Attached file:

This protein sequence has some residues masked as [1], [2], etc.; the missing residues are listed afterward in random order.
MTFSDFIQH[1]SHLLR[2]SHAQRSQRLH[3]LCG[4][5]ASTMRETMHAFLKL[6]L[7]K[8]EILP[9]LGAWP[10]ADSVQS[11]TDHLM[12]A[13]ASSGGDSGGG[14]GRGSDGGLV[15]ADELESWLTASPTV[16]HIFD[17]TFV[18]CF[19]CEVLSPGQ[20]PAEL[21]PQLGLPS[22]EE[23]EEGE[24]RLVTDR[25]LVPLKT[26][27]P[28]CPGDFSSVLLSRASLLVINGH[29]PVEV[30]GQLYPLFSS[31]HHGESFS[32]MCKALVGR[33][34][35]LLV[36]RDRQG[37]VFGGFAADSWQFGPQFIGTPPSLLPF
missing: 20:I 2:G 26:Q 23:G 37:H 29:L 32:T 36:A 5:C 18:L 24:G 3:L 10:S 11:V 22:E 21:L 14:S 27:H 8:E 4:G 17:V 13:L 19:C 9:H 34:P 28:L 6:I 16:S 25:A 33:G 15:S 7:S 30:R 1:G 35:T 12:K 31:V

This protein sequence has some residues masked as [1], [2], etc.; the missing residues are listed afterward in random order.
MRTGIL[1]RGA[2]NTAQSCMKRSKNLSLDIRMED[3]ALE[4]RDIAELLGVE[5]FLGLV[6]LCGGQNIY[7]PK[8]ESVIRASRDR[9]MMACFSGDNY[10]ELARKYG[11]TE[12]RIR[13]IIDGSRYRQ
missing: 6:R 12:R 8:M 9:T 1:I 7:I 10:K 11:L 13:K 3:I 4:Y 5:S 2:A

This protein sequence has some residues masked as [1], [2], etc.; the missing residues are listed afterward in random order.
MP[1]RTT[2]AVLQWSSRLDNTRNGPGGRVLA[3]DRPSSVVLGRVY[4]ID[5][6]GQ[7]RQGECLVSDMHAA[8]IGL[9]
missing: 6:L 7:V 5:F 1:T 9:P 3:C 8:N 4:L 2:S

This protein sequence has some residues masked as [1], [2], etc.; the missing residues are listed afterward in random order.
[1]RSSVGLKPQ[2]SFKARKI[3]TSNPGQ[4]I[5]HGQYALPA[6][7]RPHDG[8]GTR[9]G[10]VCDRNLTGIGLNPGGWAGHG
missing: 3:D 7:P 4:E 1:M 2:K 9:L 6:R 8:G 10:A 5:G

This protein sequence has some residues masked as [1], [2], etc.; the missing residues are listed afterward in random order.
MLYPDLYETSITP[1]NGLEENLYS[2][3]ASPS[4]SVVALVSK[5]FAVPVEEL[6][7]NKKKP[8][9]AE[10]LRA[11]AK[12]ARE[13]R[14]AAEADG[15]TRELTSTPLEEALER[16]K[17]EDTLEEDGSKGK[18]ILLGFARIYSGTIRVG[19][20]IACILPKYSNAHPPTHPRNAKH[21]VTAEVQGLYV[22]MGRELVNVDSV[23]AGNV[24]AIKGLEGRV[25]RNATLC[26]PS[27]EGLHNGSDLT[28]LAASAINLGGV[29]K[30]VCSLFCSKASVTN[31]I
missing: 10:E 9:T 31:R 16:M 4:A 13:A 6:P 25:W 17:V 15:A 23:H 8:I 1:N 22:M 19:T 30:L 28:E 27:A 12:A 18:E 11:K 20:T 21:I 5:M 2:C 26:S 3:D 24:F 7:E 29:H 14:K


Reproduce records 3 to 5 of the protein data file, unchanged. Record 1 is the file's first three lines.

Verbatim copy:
This protein sequence has some residues masked as [1], [2], etc.; the missing residues are listed afterward in random order.
MP[1]RTT[2]AVLQWSSRLDNTRNGPGGRVLA[3]DRPSSVVLGRVY[4]ID[5][6]GQ[7]RQGECLVSDMHAA[8]IGL[9]
missing: 6:L 7:V 5:F 1:T 9:P 3:C 8:N 4:L 2:S

This protein sequence has some residues masked as [1], [2], etc.; the missing residues are listed afterward in random order.
[1]RSSVGLKPQ[2]SFKARKI[3]TSNPGQ[4]I[5]HGQYALPA[6][7]RPHDG[8]GTR[9]G[10]VCDRNLTGIGLNPGGWAGHG
missing: 3:D 7:P 4:E 1:M 2:K 9:L 6:R 8:G 10:A 5:G

This protein sequence has some residues masked as [1], [2], etc.; the missing residues are listed afterward in random order.
MLYPDLYETSITP[1]NGLEENLYS[2][3]ASPS[4]SVVALVSK[5]FAVPVEEL[6][7]NKKKP[8][9]AE[10]LRA[11]AK[12]ARE[13]R[14]AAEADG[15]TRELTSTPLEEALER[16]K[17]EDTLEEDGSKGK[18]ILLGFARIYSGTIRVG[19][20]IACILPKYSNAHPPTHPRNAKH[21]VTAEVQGLYV[22]MGRELVNVDSV[23]AGNV[24]AIKGLEGRV[25]RNATLC[26]PS[27]EGLHNGSDLT[28]LAASAINLGGV[29]K[30]VCSLFCSKASVTN[31]I
missing: 10:E 9:T 31:R 16:M 4:A 13:A 6:P 25:W 17:V 15:A 23:H 8:I 1:N 22:M 19:T 30:L 28:E 27:A 12:A 18:E 11:K 20:T 21:I 5:M 2:C 26:S 3:D 24:F 7:E 29:H 14:K